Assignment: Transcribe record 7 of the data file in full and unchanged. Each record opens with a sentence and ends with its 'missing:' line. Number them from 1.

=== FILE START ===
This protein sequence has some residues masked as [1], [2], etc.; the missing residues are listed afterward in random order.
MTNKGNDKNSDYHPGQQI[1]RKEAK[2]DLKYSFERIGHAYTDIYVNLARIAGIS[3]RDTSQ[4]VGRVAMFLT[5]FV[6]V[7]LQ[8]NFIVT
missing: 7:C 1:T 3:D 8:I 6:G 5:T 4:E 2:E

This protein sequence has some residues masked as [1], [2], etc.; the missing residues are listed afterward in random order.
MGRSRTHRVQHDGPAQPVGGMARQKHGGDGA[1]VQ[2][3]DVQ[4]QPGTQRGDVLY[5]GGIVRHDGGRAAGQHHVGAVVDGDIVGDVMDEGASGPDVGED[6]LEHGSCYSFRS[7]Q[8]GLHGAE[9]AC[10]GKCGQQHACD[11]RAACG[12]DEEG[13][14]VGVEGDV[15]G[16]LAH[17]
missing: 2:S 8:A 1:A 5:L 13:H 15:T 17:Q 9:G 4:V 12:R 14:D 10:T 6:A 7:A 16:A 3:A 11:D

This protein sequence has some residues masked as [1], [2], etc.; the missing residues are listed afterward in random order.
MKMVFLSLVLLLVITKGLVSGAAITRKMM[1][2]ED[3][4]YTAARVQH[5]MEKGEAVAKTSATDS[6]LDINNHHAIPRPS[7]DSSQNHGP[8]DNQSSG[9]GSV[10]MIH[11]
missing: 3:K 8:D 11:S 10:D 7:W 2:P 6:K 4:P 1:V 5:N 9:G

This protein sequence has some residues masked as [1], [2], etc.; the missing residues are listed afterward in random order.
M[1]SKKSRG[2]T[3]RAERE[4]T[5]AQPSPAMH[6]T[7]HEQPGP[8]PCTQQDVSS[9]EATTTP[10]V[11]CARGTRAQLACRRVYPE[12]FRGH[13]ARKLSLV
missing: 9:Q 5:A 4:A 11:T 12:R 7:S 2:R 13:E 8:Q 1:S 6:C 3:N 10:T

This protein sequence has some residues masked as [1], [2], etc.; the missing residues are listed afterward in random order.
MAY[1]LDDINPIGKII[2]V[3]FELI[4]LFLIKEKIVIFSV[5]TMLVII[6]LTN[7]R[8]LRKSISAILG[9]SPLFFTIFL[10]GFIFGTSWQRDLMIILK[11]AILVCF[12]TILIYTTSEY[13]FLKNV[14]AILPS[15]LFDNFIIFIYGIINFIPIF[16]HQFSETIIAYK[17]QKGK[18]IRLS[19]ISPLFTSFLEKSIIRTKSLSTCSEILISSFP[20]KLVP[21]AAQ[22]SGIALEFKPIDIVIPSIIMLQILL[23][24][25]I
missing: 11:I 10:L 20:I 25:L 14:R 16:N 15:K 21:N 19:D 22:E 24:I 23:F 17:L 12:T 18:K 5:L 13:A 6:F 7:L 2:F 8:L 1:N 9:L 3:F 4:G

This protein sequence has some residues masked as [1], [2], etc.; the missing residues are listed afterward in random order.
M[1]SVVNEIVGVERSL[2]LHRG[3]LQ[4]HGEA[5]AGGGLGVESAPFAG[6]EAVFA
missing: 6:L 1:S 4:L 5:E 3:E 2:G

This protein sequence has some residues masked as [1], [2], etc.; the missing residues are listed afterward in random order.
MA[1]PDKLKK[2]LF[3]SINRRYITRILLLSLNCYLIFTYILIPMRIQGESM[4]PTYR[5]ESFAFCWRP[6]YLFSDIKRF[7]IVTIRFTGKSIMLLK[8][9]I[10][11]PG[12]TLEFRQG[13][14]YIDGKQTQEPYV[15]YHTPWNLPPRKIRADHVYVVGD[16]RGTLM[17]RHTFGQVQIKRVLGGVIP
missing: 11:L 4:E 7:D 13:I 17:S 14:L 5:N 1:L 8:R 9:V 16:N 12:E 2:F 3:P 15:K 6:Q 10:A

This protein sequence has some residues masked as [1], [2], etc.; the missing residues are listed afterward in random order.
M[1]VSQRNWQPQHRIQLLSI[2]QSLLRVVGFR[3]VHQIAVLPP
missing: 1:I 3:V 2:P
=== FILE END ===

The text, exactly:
This protein sequence has some residues masked as [1], [2], etc.; the missing residues are listed afterward in random order.
MA[1]PDKLKK[2]LF[3]SINRRYITRILLLSLNCYLIFTYILIPMRIQGESM[4]PTYR[5]ESFAFCWRP[6]YLFSDIKRF[7]IVTIRFTGKSIMLLK[8][9]I[10][11]PG[12]TLEFRQG[13][14]YIDGKQTQEPYV[15]YHTPWNLPPRKIRADHVYVVGD[16]RGTLM[17]RHTFGQVQIKRVLGGVIP
missing: 11:L 4:E 7:D 13:I 17:S 14:L 5:N 1:L 8:R 9:V 16:N 12:E 2:F 3:P 15:K 6:Q 10:A